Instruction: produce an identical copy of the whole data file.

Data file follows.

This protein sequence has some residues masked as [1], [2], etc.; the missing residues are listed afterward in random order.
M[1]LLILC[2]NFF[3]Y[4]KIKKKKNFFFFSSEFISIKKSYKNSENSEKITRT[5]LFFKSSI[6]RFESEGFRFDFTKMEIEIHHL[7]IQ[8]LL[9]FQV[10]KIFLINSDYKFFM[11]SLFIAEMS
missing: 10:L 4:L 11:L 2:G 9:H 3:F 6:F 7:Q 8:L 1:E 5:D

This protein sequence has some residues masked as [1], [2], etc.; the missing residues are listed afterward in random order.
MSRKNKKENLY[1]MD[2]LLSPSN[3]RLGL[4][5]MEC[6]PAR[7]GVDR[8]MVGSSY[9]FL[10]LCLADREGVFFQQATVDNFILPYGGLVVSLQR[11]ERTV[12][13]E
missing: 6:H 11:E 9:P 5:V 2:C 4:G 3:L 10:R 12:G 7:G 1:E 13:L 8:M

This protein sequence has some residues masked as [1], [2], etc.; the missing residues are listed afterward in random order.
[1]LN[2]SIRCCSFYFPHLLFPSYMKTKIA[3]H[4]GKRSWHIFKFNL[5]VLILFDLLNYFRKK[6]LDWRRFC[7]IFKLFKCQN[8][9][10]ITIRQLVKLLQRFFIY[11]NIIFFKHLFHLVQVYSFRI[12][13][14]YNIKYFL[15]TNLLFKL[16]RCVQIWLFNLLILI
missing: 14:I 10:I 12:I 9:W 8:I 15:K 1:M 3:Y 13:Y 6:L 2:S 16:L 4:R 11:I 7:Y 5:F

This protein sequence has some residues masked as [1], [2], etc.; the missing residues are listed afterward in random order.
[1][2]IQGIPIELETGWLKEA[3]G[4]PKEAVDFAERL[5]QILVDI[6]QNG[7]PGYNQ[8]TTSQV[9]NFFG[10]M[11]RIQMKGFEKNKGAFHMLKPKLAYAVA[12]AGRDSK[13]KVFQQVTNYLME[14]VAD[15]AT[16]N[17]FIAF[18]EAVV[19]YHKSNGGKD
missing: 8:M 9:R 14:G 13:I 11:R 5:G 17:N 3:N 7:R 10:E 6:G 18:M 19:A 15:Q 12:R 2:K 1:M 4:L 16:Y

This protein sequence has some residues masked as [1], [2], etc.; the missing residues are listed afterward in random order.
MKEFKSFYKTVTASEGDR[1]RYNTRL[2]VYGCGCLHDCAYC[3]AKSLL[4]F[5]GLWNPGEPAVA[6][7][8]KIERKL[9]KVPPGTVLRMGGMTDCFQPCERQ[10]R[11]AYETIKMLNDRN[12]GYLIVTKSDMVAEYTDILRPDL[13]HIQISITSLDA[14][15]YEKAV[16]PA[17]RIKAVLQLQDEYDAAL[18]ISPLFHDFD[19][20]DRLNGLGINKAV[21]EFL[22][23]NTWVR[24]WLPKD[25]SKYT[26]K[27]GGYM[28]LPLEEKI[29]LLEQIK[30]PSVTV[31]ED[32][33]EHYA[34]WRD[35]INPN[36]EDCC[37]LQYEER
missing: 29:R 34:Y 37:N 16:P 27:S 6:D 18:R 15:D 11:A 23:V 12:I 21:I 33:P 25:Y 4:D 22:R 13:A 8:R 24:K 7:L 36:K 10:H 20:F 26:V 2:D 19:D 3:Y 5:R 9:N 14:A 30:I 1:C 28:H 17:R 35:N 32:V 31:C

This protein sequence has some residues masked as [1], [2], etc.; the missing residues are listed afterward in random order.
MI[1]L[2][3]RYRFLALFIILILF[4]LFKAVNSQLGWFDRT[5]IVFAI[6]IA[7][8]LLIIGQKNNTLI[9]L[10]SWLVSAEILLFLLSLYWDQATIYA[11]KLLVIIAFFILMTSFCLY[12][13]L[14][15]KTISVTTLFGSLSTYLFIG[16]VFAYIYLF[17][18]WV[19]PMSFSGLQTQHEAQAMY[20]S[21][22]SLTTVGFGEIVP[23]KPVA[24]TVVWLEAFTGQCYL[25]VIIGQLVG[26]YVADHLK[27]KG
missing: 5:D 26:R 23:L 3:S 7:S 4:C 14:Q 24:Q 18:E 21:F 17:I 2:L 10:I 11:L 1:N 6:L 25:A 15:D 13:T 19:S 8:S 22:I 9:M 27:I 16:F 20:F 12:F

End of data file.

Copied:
This protein sequence has some residues masked as [1], [2], etc.; the missing residues are listed afterward in random order.
M[1]LLILC[2]NFF[3]Y[4]KIKKKKNFFFFSSEFISIKKSYKNSENSEKITRT[5]LFFKSSI[6]RFESEGFRFDFTKMEIEIHHL[7]IQ[8]LL[9]FQV[10]KIFLINSDYKFFM[11]SLFIAEMS
missing: 10:L 4:L 11:L 2:G 9:H 3:F 6:F 7:Q 8:L 1:E 5:D

This protein sequence has some residues masked as [1], [2], etc.; the missing residues are listed afterward in random order.
MSRKNKKENLY[1]MD[2]LLSPSN[3]RLGL[4][5]MEC[6]PAR[7]GVDR[8]MVGSSY[9]FL[10]LCLADREGVFFQQATVDNFILPYGGLVVSLQR[11]ERTV[12][13]E
missing: 6:H 11:E 9:P 5:V 2:C 4:G 3:L 10:R 12:G 7:G 1:E 13:L 8:M

This protein sequence has some residues masked as [1], [2], etc.; the missing residues are listed afterward in random order.
[1]LN[2]SIRCCSFYFPHLLFPSYMKTKIA[3]H[4]GKRSWHIFKFNL[5]VLILFDLLNYFRKK[6]LDWRRFC[7]IFKLFKCQN[8][9][10]ITIRQLVKLLQRFFIY[11]NIIFFKHLFHLVQVYSFRI[12][13][14]YNIKYFL[15]TNLLFKL[16]RCVQIWLFNLLILI
missing: 14:I 10:I 12:I 9:W 8:I 15:K 1:M 3:Y 13:Y 6:L 2:S 16:L 4:R 11:I 7:Y 5:F

This protein sequence has some residues masked as [1], [2], etc.; the missing residues are listed afterward in random order.
[1][2]IQGIPIELETGWLKEA[3]G[4]PKEAVDFAERL[5]QILVDI[6]QNG[7]PGYNQ[8]TTSQV[9]NFFG[10]M[11]RIQMKGFEKNKGAFHMLKPKLAYAVA[12]AGRDSK[13]KVFQQVTNYLME[14]VAD[15]AT[16]N[17]FIAF[18]EAVV[19]YHKSNGGKD
missing: 8:M 9:R 14:G 13:I 11:R 5:G 17:N 3:N 7:R 10:E 6:G 18:M 19:A 15:Q 12:R 2:K 1:M 4:L 16:Y

This protein sequence has some residues masked as [1], [2], etc.; the missing residues are listed afterward in random order.
MKEFKSFYKTVTASEGDR[1]RYNTRL[2]VYGCGCLHDCAYC[3]AKSLL[4]F[5]GLWNPGEPAVA[6][7][8]KIERKL[9]KVPPGTVLRMGGMTDCFQPCERQ[10]R[11]AYETIKMLNDRN[12]GYLIVTKSDMVAEYTDILRPDL[13]HIQISITSLDA[14][15]YEKAV[16]PA[17]RIKAVLQLQDEYDAAL[18]ISPLFHDFD[19][20]DRLNGLGINKAV[21]EFL[22][23]NTWVR[24]WLPKD[25]SKYT[26]K[27]GGYM[28]LPLEEKI[29]LLEQIK[30]PSVTV[31]ED[32][33]EHYA[34]WRD[35]INPN[36]EDCC[37]LQYEER
missing: 29:R 34:Y 37:N 16:P 27:S 6:D 18:R 15:D 11:A 23:V 12:I 21:I 33:P 25:Y 4:D 22:R 13:A 8:R 24:K 7:L 36:K 10:H 20:F 26:V 2:D 19:D 3:Y 5:R 9:N 14:A 30:I 1:C 28:H 17:R 35:N 32:V 31:C

This protein sequence has some residues masked as [1], [2], etc.; the missing residues are listed afterward in random order.
MI[1]L[2][3]RYRFLALFIILILF[4]LFKAVNSQLGWFDRT[5]IVFAI[6]IA[7][8]LLIIGQKNNTLI[9]L[10]SWLVSAEILLFLLSLYWDQATIYA[11]KLLVIIAFFILMTSFCLY[12][13]L[14][15]KTISVTTLFGSLSTYLFIG[16]VFAYIYLF[17][18]WV[19]PMSFSGLQTQHEAQAMY[20]S[21][22]SLTTVGFGEIVP[23]KPVA[24]TVVWLEAFTGQCYL[25]VIIGQLVG[26]YVADHLK[27]KG
missing: 5:D 26:R 23:L 3:S 7:S 4:C 14:Q 24:Q 18:E 21:F 17:I 2:L 10:I 11:L 1:N 6:L 25:A 15:D 13:T 19:S 8:S 22:I 9:M 27:I 16:F 20:F 12:F